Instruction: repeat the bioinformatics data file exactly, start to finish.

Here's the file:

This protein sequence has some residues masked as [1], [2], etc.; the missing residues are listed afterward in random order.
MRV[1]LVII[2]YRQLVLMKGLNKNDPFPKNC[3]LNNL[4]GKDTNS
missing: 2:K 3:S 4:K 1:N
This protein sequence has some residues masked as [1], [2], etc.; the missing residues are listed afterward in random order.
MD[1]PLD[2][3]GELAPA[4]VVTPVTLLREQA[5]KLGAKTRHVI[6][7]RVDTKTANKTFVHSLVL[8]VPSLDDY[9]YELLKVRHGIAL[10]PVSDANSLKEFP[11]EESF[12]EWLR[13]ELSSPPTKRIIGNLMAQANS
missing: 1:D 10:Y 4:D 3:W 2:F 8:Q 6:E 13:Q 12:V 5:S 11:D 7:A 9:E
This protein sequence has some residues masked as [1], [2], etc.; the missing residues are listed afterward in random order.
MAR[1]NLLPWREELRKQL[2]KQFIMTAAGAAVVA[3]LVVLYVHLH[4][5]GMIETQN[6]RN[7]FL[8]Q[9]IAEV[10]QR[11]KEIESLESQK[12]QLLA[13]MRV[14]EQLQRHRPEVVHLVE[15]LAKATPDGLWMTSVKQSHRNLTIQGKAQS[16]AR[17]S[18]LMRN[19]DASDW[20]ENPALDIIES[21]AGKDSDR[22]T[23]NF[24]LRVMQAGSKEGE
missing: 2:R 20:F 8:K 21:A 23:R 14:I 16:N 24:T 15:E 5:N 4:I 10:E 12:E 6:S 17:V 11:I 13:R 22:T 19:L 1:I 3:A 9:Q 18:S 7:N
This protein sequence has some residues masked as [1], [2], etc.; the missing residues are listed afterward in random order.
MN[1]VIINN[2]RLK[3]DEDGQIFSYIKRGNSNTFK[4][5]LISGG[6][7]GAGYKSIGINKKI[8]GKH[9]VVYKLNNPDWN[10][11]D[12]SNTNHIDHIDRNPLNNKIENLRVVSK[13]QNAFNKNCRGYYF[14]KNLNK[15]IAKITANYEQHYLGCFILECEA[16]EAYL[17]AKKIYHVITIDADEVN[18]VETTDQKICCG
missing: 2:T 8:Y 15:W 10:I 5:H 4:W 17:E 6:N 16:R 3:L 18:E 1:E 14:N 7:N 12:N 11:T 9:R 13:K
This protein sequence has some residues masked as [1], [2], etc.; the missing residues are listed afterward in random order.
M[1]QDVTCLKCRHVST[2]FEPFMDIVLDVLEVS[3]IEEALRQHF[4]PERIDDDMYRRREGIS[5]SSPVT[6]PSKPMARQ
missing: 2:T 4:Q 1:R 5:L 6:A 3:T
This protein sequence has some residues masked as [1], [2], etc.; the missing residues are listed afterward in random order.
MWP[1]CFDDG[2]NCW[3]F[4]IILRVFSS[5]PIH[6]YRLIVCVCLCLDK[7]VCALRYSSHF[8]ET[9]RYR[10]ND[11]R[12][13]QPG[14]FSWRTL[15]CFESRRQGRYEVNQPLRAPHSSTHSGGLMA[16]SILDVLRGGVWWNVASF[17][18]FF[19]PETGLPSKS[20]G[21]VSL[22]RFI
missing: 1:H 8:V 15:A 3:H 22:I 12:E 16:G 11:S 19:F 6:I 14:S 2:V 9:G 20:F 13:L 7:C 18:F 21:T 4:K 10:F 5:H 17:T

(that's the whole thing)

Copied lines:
This protein sequence has some residues masked as [1], [2], etc.; the missing residues are listed afterward in random order.
MRV[1]LVII[2]YRQLVLMKGLNKNDPFPKNC[3]LNNL[4]GKDTNS
missing: 2:K 3:S 4:K 1:N
This protein sequence has some residues masked as [1], [2], etc.; the missing residues are listed afterward in random order.
MD[1]PLD[2][3]GELAPA[4]VVTPVTLLREQA[5]KLGAKTRHVI[6][7]RVDTKTANKTFVHSLVL[8]VPSLDDY[9]YELLKVRHGIAL[10]PVSDANSLKEFP[11]EESF[12]EWLR[13]ELSSPPTKRIIGNLMAQANS
missing: 1:D 10:Y 4:D 3:W 2:F 8:Q 6:E 13:Q 12:V 5:S 11:D 7:A 9:E
This protein sequence has some residues masked as [1], [2], etc.; the missing residues are listed afterward in random order.
MAR[1]NLLPWREELRKQL[2]KQFIMTAAGAAVVA[3]LVVLYVHLH[4][5]GMIETQN[6]RN[7]FL[8]Q[9]IAEV[10]QR[11]KEIESLESQK[12]QLLA[13]MRV[14]EQLQRHRPEVVHLVE[15]LAKATPDGLWMTSVKQSHRNLTIQGKAQS[16]AR[17]S[18]LMRN[19]DASDW[20]ENPALDIIES[21]AGKDSDR[22]T[23]NF[24]LRVMQAGSKEGE
missing: 2:R 20:F 8:K 21:A 23:R 14:I 16:N 24:T 15:E 5:N 4:I 10:E 12:E 6:S 17:V 11:I 13:R 22:T 19:L 1:I 3:A 9:Q 18:S 7:N
This protein sequence has some residues masked as [1], [2], etc.; the missing residues are listed afterward in random order.
MN[1]VIINN[2]RLK[3]DEDGQIFSYIKRGNSNTFK[4][5]LISGG[6][7]GAGYKSIGINKKI[8]GKH[9]VVYKLNNPDWN[10][11]D[12]SNTNHIDHIDRNPLNNKIENLRVVSK[13]QNAFNKNCRGYYF[14]KNLNK[15]IAKITANYEQHYLGCFILECEA[16]EAYL[17]AKKIYHVITIDADEVN[18]VETTDQKICCG
missing: 2:T 8:Y 15:W 10:I 5:H 4:W 17:E 6:N 16:R 3:L 18:E 1:E 14:N 7:N 12:N 11:T 9:R 13:K
This protein sequence has some residues masked as [1], [2], etc.; the missing residues are listed afterward in random order.
M[1]QDVTCLKCRHVST[2]FEPFMDIVLDVLEVS[3]IEEALRQHF[4]PERIDDDMYRRREGIS[5]SSPVT[6]PSKPMARQ
missing: 2:T 4:Q 1:R 5:L 6:A 3:T
This protein sequence has some residues masked as [1], [2], etc.; the missing residues are listed afterward in random order.
MWP[1]CFDDG[2]NCW[3]F[4]IILRVFSS[5]PIH[6]YRLIVCVCLCLDK[7]VCALRYSSHF[8]ET[9]RYR[10]ND[11]R[12][13]QPG[14]FSWRTL[15]CFESRRQGRYEVNQPLRAPHSSTHSGGLMA[16]SILDVLRGGVWWNVASF[17][18]FF[19]PETGLPSKS[20]G[21]VSL[22]RFI
missing: 1:H 8:V 15:A 3:H 22:I 12:E 16:G 11:S 19:F 6:I 14:S 2:V 9:G 20:F 13:L 7:C 18:F 21:T 4:K 10:F 5:H 17:T